A Q&A with the curator of the National Gallery’s surprising show

A conversation with Charles Hill and his exhibit looking at Canadian art from 1890 to 1918, an ‘era of optimism’

by John Geddes

In this week’s issue of Maclean’s, I write about the National Gallery of Canada’s current major exhibition, Artists, Architects and Artisans: Canadian Art 1890 – 1918, a sprawling show of not only painting and sculpture, but also furniture and weaving, blueprints and photography, and more. For Charles Hill, the gallery’s curator of Canadian art, the show is a capping achievement of a four-decade career with the Ottawa art institution. I interviewed Hill after he walked me through it; here is that conversation, edited and condensed.

Q For a lot of us, real Canadian art more or less started when Tom Thomson paddled out into a lake in Algonquin Park with his paint box in 1912. What does your show tell us about the work that was being done just before Thomson and the Group of Seven rose to prominence?

A This generation really laid the groundwork to create an art culture in Canada, to create spaces and a validation of art in daily life. It’s not so much a Canadian art they were talking about but art in Canada. But without that I don’t think the Group would have been able to do what they did, which was to transform that debate. They were both part of and a catalyst for national sentiment that grew out of the First World War. But this previous generation created a system in which the Group of Seven would operate, both the institutions and a level of production.

Q We tend to think about fine art when we come to the National Gallery of Canada. Your show is equally about architecture and artisanship. What are you driving at?

A The whole integration of the arts in this period was international. In Canada it came from two predominant sources. There was the French Beaux-Arts tradition, where architecture is the mother of all arts and all the other arts grow out of it and complement it. And then also the [English] Arts and Crafts movement, which wanted to see the validation of handicraft as well as the integration of art in daily life. This was so widespread and there were so many examples about which the new generation could get information through the large growth of illustrated periodicals at this time. That was really the stimulus.

Q There are objects in your show that say so much about that approach. I’m thinking, for instance, of  that Arthur Lismer painting, which he reworked as a design for a screen—a practical, though beautiful, household object.

A Already there’s a very decorative aesthetic in that painting, a very high horizon, the placing of a tree in the foreground against the blue of the water. A very Japanese arrangement, and certainly Japanese art was a huge influence at this time. But then what’s interesting is that Lismer sees its utilitarian potential as a folding screen. Decorative and utilitarian. This integration of fine arts and applied arts is very much a common part of thinking at this time.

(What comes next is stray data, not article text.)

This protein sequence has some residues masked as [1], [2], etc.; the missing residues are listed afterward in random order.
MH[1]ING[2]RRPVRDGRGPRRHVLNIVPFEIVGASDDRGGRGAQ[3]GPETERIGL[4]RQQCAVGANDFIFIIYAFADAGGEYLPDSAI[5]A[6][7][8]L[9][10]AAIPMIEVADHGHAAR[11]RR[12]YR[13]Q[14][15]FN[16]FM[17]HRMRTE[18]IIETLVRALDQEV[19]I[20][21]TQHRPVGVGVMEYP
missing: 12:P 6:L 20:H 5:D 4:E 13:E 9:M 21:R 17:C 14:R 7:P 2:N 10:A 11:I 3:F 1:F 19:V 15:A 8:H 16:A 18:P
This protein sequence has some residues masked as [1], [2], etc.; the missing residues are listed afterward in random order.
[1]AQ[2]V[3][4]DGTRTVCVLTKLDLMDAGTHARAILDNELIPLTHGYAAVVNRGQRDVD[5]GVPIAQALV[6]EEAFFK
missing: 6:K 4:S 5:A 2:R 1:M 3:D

Q We need to know a bit about the economic and political context of the 1890-1918 period to get the show. How would you describe the time in which these artists, architects and artisans were working?

A It’s an era of immense growth, an era of optimism. The Prairies were largely developed at this point, following the completion of the CPR. Huge immigration. It’s a largely prosperous period. New buildings are going up, which provided opportunities, as you see in the exhibition. It was also an era of reform, attempts to change how people saw their homes, their public spaces, their cities.

Q Is there a lesson about the foundations of Canadian identity hidden in the show?

A There’s a great diversity. Yes, it’s definitely Canadian history, people trying to articulate their ideals of the nation, whether it’s George Reid designing murals about early Ontario history for the new Toronto City Hall, or the Canadian Handicrafts Guild and Women’s Art Association’s support of the Doukhobor immigrants, or how artisanship serves architecture for all these new public buildings that were being built. It’s a dynamic that happens at all of the levels. They are all interlinked. They all share a common basis in their ideals.

Q And what is that common basis?

A Essentially to bring the arts into daily life—whether it’s through the preservation of handicraft skills, the integration of handicraft skills into architecture, or the reform of the city—to make life better.




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